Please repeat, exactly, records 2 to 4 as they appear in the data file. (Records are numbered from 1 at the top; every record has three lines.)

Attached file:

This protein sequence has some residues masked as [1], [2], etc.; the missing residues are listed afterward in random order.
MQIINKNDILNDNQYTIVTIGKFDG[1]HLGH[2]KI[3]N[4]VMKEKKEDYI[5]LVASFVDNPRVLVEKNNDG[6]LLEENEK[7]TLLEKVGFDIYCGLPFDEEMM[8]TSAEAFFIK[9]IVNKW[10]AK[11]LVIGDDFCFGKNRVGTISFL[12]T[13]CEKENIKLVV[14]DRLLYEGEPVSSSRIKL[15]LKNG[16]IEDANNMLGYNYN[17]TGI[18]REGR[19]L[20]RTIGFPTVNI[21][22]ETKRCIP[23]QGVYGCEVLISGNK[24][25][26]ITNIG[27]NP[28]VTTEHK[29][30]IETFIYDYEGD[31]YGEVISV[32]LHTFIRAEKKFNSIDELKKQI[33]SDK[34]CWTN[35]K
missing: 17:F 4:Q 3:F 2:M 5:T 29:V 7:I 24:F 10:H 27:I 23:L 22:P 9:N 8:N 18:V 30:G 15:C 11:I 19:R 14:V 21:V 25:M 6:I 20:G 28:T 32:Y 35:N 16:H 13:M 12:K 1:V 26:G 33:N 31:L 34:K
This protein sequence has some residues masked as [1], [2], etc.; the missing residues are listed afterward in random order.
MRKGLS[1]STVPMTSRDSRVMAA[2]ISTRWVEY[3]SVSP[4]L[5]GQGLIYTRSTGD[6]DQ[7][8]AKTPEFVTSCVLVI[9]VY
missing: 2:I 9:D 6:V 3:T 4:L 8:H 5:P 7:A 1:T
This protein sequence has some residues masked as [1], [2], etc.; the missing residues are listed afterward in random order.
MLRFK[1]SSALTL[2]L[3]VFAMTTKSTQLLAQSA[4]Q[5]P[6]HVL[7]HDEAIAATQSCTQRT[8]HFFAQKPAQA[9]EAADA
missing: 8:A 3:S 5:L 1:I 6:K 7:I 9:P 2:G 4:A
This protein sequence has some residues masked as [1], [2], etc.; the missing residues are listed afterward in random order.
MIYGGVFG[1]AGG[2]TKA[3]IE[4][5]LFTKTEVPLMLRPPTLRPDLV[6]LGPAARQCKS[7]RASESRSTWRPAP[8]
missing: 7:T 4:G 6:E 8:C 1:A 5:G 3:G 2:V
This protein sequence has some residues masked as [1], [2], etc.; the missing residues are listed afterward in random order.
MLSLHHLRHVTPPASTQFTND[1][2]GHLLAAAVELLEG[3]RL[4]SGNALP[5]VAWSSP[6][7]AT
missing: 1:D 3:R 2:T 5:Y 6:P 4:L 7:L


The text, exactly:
This protein sequence has some residues masked as [1], [2], etc.; the missing residues are listed afterward in random order.
MRKGLS[1]STVPMTSRDSRVMAA[2]ISTRWVEY[3]SVSP[4]L[5]GQGLIYTRSTGD[6]DQ[7][8]AKTPEFVTSCVLVI[9]VY
missing: 2:I 9:D 6:V 3:T 4:L 8:H 5:P 7:A 1:T
This protein sequence has some residues masked as [1], [2], etc.; the missing residues are listed afterward in random order.
MLRFK[1]SSALTL[2]L[3]VFAMTTKSTQLLAQSA[4]Q[5]P[6]HVL[7]HDEAIAATQSCTQRT[8]HFFAQKPAQA[9]EAADA
missing: 8:A 3:S 5:L 1:I 6:K 7:I 9:P 2:G 4:A
This protein sequence has some residues masked as [1], [2], etc.; the missing residues are listed afterward in random order.
MIYGGVFG[1]AGG[2]TKA[3]IE[4][5]LFTKTEVPLMLRPPTLRPDLV[6]LGPAARQCKS[7]RASESRSTWRPAP[8]
missing: 7:T 4:G 6:E 8:C 1:A 5:G 3:G 2:V